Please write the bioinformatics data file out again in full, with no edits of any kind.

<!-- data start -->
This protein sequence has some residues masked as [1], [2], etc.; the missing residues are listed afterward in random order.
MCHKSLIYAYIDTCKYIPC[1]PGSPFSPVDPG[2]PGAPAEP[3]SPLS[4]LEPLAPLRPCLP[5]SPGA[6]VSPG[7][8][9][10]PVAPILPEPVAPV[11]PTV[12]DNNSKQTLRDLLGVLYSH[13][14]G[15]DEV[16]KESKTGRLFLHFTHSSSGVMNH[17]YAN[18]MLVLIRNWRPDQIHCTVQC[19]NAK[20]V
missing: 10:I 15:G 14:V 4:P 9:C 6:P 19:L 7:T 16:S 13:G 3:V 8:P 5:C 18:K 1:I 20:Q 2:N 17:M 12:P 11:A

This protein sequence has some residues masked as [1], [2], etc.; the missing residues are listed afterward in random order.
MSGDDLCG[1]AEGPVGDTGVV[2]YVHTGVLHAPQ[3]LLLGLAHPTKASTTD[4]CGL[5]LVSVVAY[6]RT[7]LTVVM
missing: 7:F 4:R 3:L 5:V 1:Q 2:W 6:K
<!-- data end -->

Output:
This protein sequence has some residues masked as [1], [2], etc.; the missing residues are listed afterward in random order.
MCHKSLIYAYIDTCKYIPC[1]PGSPFSPVDPG[2]PGAPAEP[3]SPLS[4]LEPLAPLRPCLP[5]SPGA[6]VSPG[7][8][9][10]PVAPILPEPVAPV[11]PTV[12]DNNSKQTLRDLLGVLYSH[13][14]G[15]DEV[16]KESKTGRLFLHFTHSSSGVMNH[17]YAN[18]MLVLIRNWRPDQIHCTVQC[19]NAK[20]V
missing: 10:I 15:G 14:V 4:P 9:C 6:P 19:L 7:T 16:S 13:G 3:V 8:P 5:C 18:K 1:I 20:Q 2:N 17:M 12:P 11:A

This protein sequence has some residues masked as [1], [2], etc.; the missing residues are listed afterward in random order.
MSGDDLCG[1]AEGPVGDTGVV[2]YVHTGVLHAPQ[3]LLLGLAHPTKASTTD[4]CGL[5]LVSVVAY[6]RT[7]LTVVM
missing: 7:F 4:R 3:L 5:V 1:Q 2:W 6:K